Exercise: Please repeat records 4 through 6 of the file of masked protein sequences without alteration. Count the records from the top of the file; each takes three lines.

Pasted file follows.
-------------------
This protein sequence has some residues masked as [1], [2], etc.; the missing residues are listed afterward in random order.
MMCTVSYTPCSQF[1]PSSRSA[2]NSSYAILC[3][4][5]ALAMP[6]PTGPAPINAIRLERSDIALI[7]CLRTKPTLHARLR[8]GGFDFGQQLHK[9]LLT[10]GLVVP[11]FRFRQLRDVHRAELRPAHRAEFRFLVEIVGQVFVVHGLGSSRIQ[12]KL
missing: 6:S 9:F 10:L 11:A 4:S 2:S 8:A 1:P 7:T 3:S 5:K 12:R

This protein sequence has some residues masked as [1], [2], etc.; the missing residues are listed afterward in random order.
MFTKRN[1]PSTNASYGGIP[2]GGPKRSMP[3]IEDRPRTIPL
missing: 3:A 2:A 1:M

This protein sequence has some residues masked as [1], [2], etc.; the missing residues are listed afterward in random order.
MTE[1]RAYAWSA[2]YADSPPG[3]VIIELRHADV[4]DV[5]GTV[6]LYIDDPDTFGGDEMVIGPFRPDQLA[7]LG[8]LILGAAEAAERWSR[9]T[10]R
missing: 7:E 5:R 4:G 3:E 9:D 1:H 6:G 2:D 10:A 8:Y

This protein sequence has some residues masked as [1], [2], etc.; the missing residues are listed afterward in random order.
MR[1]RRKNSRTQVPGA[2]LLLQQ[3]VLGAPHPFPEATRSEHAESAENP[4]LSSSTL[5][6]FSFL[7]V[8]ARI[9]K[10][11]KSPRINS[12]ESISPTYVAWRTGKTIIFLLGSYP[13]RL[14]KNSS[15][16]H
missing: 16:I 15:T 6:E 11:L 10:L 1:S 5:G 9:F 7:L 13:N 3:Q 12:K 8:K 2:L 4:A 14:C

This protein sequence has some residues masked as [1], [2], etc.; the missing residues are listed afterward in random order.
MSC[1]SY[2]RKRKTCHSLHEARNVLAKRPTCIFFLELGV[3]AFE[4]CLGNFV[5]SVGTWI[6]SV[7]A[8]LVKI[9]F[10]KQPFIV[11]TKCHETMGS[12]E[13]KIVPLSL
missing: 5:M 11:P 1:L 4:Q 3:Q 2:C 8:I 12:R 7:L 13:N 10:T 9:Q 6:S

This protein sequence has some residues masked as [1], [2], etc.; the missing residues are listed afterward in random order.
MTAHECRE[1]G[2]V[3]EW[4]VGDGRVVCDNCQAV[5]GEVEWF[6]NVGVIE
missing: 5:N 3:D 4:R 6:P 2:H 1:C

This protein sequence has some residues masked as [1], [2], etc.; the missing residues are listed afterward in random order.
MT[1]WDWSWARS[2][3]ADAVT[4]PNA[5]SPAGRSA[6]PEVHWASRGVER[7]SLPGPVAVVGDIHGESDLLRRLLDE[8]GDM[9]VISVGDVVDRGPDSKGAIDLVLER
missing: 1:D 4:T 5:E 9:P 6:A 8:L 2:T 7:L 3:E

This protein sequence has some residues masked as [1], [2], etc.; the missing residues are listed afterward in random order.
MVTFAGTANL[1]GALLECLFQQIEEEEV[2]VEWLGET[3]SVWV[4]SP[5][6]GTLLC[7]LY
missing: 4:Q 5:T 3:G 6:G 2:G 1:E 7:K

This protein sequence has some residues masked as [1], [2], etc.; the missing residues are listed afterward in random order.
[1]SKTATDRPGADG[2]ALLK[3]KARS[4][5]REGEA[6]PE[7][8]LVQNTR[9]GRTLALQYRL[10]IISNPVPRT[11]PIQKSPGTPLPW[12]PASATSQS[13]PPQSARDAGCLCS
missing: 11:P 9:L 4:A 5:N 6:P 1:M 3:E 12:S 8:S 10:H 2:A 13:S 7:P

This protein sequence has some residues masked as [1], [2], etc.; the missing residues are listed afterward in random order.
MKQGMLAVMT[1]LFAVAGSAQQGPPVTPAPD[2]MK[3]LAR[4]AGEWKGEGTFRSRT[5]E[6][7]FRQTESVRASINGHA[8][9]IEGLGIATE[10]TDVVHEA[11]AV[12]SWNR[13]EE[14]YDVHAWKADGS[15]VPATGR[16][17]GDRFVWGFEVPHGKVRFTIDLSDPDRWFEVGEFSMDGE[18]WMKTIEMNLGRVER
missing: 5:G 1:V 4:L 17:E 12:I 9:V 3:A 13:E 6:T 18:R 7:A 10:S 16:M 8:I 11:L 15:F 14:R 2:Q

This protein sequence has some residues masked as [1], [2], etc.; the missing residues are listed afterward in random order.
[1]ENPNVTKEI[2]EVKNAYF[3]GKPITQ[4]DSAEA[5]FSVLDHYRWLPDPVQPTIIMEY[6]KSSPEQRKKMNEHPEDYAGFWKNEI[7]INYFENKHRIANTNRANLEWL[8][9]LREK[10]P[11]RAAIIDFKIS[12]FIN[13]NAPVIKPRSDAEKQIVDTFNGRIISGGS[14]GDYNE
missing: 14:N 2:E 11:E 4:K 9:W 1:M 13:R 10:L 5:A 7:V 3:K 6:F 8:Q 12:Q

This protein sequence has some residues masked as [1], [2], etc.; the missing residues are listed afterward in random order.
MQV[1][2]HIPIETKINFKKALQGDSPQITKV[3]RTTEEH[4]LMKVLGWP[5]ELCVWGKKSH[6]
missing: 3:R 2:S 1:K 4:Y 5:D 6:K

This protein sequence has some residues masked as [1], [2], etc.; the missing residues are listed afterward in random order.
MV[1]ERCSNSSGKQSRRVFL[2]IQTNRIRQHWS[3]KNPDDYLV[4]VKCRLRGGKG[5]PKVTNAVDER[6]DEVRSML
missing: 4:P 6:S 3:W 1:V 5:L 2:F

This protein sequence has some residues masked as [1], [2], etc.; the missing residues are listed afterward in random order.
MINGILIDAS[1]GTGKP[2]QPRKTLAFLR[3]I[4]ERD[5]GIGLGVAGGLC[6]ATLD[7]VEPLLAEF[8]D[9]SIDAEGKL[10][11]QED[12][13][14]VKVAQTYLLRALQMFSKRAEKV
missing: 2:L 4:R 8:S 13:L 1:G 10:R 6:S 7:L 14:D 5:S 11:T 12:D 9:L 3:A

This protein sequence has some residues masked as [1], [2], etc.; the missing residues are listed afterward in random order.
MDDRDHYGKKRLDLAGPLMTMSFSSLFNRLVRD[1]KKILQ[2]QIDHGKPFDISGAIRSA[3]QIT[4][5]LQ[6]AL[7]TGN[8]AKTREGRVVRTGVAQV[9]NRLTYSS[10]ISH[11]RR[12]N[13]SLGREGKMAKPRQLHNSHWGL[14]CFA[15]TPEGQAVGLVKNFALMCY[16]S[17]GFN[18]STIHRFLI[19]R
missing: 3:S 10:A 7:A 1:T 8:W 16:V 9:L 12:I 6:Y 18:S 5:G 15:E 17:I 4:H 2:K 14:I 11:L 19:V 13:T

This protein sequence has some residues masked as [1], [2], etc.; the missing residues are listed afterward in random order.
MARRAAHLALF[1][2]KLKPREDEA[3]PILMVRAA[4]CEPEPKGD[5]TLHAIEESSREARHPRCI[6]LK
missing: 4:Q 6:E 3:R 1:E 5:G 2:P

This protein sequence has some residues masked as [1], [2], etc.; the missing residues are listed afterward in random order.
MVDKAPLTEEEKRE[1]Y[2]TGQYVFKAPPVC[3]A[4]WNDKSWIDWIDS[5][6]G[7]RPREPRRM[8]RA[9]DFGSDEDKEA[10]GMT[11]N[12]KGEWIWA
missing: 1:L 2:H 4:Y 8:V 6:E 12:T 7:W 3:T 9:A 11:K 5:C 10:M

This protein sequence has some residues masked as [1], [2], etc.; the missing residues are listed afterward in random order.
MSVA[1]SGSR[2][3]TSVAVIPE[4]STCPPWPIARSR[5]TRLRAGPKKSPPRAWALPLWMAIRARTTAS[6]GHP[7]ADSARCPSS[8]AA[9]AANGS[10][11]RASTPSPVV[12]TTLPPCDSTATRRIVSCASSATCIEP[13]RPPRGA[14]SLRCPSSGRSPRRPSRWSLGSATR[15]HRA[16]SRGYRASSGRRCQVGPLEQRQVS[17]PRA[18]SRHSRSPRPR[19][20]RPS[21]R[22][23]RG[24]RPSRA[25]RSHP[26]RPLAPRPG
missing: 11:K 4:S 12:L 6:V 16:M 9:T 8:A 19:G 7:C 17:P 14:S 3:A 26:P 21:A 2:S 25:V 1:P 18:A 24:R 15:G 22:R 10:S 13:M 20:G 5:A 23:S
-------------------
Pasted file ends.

This protein sequence has some residues masked as [1], [2], etc.; the missing residues are listed afterward in random order.
MR[1]RRKNSRTQVPGA[2]LLLQQ[3]VLGAPHPFPEATRSEHAESAENP[4]LSSSTL[5][6]FSFL[7]V[8]ARI[9]K[10][11]KSPRINS[12]ESISPTYVAWRTGKTIIFLLGSYP[13]RL[14]KNSS[15][16]H
missing: 16:I 15:T 6:E 11:L 10:L 1:S 5:G 9:F 7:L 13:N 3:Q 12:K 8:K 2:L 4:A 14:C

This protein sequence has some residues masked as [1], [2], etc.; the missing residues are listed afterward in random order.
MSC[1]SY[2]RKRKTCHSLHEARNVLAKRPTCIFFLELGV[3]AFE[4]CLGNFV[5]SVGTWI[6]SV[7]A[8]LVKI[9]F[10]KQPFIV[11]TKCHETMGS[12]E[13]KIVPLSL
missing: 5:M 11:P 1:L 4:Q 3:Q 2:C 8:I 12:R 7:L 13:N 10:T 9:Q 6:S

This protein sequence has some residues masked as [1], [2], etc.; the missing residues are listed afterward in random order.
MTAHECRE[1]G[2]V[3]EW[4]VGDGRVVCDNCQAV[5]GEVEWF[6]NVGVIE
missing: 5:N 3:D 4:R 6:P 2:H 1:C